Back in the early 00’s, Pain of Salvation was seen as a contender to Dream Theater’s progressive metal throne. Concept album after concept album that could humanize even the coldest, most mechanical of topics (One Hour by the Concrete Lake and also BE), less preoccupation with technical prowess and more of a focus on folk elements and songwriting. This seemingly unstoppable momentum was stalled severely with their lackluster 2007 effort Scarsick, and the band continued to slip further and further away from their own identity with the Road Salt Sequence which saw them drop the metal part of their genre association to act like your regular stoner / heavy / psych rock outfit for the most part. The band almost met its untimely end last year, when Daniel Gildenlöw (basically the core of PoS) fell near-fatally ill and was hospitalized for months, and emerged from the ordeal intact and ready to go.
More accurately, he emerged with this album in his heart. In the Passing Light of Day is decidedly autobiographical and prone to the poetic, yet simple-worded, striking self-reflection and exposition that Daniel Gildenlöw is more than capable. Prevalent throughout the album is the mood of a hospital garden, the scent of fresh grass and the scent of moisture in the air, even the hardest tunes carrying something for your other senses.
The album isn’t immersive, not exactly, but it does take the listener and confine its overall air into singular spaces. Going hand-in-hand with this, the arrangements favor, more often than not, slightly off-kilter, dissonant patterns, moving songs together with disharmony more often than harmony. The riffs are somewhat contrasting: on one hand, you have almost one-note simplicity relying on odd time signatures to feed it (Angel of Broken Things), and then you have the almost djent-like, sharply-edged, angular riffs that you hear in Reasons. On that note, rather than to rely on the progressive metal-like landscape of songs constantly shifting and changing, In the Passing Light of Day relies on repetition and more tightly structured songs, and even those with multiple movements are tightly-wound. This is an advantage, especially since the album’s focus is its primary strength.
One thing of note here is Daniel Gildenlöw’s aforementioned lyricism, which, when combined with his often-crooning, emotional vocals, delivers quite a punch. Dealing with the theme of sickness (physical and otherwise), anguish, his experiences in the hospital and dealing with being kept on the edge of consciousness, the album delivers massive blows to the emotional well-being of the listener. This has always been a separate aspect of Pain of Salvation that put the band ahead of their peers: the ability of Gildenlöw to write profound, simple-yet-deadly lyrics, which is very much present here and is a high point for the album.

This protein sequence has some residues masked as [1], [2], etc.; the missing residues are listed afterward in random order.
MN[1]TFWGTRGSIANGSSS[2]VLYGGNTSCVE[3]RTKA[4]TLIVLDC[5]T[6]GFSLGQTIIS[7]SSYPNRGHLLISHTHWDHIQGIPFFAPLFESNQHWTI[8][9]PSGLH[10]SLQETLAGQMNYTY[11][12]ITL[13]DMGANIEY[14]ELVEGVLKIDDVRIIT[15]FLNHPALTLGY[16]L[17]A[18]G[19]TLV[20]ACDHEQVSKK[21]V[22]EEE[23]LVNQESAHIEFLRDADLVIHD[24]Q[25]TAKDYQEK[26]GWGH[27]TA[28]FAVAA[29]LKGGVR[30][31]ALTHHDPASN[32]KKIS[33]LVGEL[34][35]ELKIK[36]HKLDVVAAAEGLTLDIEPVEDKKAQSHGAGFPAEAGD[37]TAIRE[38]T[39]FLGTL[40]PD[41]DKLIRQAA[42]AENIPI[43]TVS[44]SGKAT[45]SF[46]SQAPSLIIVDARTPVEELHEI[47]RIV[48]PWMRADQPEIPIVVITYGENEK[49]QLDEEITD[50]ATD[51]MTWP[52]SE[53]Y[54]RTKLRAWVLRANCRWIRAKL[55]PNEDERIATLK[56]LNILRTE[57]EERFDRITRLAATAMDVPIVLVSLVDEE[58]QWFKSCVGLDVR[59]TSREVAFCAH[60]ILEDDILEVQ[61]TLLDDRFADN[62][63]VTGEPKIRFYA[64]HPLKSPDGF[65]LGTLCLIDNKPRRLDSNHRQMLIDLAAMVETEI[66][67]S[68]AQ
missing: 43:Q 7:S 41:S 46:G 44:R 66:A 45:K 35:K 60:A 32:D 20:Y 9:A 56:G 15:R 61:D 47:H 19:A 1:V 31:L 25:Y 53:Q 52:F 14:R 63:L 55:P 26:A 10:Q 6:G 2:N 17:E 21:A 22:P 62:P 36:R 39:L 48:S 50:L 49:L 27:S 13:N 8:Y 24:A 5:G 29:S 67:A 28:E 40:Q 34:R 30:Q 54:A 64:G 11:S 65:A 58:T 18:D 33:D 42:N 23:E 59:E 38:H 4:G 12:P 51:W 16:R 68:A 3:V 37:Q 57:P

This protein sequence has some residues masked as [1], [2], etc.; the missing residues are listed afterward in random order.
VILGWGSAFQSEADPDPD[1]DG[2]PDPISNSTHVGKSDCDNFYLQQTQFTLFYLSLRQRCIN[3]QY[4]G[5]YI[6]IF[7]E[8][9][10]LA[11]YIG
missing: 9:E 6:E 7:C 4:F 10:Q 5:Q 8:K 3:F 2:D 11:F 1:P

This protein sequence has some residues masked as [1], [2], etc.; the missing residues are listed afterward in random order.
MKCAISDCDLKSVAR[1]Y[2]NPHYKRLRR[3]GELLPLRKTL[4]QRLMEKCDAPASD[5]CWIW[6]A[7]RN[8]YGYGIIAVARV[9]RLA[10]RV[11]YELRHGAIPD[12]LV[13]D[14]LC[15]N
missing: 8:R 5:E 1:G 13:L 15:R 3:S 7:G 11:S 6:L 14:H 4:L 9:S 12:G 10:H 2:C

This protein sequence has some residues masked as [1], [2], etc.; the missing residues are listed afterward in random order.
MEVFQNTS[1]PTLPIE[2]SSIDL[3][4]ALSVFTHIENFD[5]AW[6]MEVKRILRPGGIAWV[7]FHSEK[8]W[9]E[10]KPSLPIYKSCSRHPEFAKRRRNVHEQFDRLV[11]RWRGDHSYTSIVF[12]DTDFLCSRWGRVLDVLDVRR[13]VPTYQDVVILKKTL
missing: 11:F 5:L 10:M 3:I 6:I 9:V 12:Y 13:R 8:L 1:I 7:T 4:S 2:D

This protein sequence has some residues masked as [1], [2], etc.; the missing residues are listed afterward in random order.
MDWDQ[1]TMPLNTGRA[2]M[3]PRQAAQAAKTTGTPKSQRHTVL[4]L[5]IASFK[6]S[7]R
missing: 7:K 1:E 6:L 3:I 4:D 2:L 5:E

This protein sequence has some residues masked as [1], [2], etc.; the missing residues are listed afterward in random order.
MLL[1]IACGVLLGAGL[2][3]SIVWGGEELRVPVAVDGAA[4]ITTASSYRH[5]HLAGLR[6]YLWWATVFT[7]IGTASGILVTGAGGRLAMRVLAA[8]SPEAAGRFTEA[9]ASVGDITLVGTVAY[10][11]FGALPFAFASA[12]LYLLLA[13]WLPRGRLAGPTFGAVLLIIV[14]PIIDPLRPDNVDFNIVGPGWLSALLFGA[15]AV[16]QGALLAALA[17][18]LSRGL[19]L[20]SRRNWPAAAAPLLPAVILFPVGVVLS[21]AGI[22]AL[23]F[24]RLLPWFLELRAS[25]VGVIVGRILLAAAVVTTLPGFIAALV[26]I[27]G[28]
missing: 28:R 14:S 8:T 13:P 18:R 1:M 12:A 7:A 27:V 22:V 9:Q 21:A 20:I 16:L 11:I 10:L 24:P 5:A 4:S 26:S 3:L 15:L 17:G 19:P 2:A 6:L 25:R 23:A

In the Passing Light of Day is an album where its peculiar, unique production style goes hand-in-hand with its sheer emotional yield. The arrangement of the stereo space into the presence of the instruments fills the empty room with the harmony and disharmony of the instruments. You hear everything, and the drums easily stand out as being the most organic – you can practically smell the type of wood the sticks are made of just by its sound. This isolationist approach, focus on one element, pervades the rest of the album, instrumentally speaking by a strangely uniform focus approach on the instruments. The focus shifts between the angular, almost djent-like, oddly-timed riffing, and then takes the focus away from this by bringing everything together to build mood, and then, if the road permits it, strips away every element but one (keyboards in the mid-section of Full Throttle Tribe.)
If a final judgment would have to be passed, In the Passing Light of Day could be regarded a very good album; complex, emotional, with real depth because of its honesty. It has one major, very real downside, and it is that it’s not very suitable for daily consumption, because despite the rather simple way with which the songs go at it, most of it can fly over your head if you’re not paying attention. Otherwise, while not quite the comeback some expected, In the Passing Light of Day is a solid album, and a brand new day for Pain of Salvation. What comes after is crucial, but for now, one can enjoy the soundtrack to Gildenlöw’s near-demise just as well.
Daniel Gildenlöw – lead vocals, lead guitar
Ragnar Zolberg – rhythm guitar, backing vocals
Gustaf Hielm – bass, backing vocals
Daniel Karlsson – keyboards, backing vocals
Léo Margarit – drums, backing vocals
01. On a Tuesday
02. Tongue of God
04. Silent Gold
05. Full Throttle Tribe
07. Angels of Broken Things
08. The Taming of a Beast
09. If This is the End
10. The Passing Light of Day